2 Very Different Ways To Improve Communication In Marriage (And Be A Better Husband!)

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2 Very Different Ways To Improve Communication In Marriage (And Be A Better Husband!)
Love

There is nothing more human that wanting to love and be loved. But why do you really want to be married or in a relationship?

This is a valid question few people ask themselves — especially when trouble with communication arises in your relationship.

So ask yourself, "Why do I want to be married or in a relationship? For the joy of having to put up with his mother at Christmas? In order to be nagged at for not emptying the dishwasher...again?!"

RELATED: Communication Barriers Are One Of The Strongest Indicators Of Divorce, Says Science

There are plenty of reasons why the single life can be appealing, but very few of us actively seek out having a life alone without attachments or compromises.

Simply put, most of us want a partner to help us shoulder life's burdens. We don't want to face life alone.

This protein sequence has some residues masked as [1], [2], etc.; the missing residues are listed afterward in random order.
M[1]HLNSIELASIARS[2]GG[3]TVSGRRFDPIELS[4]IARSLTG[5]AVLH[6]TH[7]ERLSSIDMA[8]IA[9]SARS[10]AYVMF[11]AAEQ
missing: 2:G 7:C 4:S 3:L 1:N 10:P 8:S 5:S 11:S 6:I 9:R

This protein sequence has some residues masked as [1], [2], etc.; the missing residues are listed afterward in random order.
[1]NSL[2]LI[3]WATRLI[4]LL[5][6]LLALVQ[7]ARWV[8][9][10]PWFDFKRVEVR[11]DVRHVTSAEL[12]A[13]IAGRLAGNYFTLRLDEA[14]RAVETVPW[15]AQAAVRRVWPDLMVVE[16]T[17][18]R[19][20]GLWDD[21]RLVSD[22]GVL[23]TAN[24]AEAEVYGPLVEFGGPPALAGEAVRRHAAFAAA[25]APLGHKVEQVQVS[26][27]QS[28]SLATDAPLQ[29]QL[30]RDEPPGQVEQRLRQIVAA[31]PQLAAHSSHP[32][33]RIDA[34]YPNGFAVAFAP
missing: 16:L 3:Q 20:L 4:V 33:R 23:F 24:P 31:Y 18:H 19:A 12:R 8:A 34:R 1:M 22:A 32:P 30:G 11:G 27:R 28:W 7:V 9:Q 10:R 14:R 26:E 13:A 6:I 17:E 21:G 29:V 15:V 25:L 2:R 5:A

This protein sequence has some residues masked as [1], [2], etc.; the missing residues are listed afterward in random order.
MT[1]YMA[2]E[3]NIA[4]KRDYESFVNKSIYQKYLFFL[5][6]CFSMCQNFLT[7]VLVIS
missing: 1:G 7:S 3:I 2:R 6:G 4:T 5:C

Having a mate to make our lives easier is often worth all the problems that come with a relationship.

Ultimately, we want to feel supported.

Support can mean many things to many people — it is one of the most important aspects of healthy relationships. Many relationship problems come down to the fact that couples don't naturally have conversations about how support is defined and what it looks like for each partner.

Picture this: You just got home from work, it's been a long day. You spent your morning trying to clean up the mess that a colleague created, followed by a two-hour (very!) pointless meeting with your boss.

Some inconsiderate jerk ate your lunch, which you had clearly labeled in the fridge, and then your commute home took an extra hour because a storm washed out some power lines.

In short, you're exhausted and just want a quiet night in with your partner, who actively wants to support you.

There are two broad categories of conversation when talking about your day. But if you don't express which type of conversation you want in order to feel supported, things might not end well.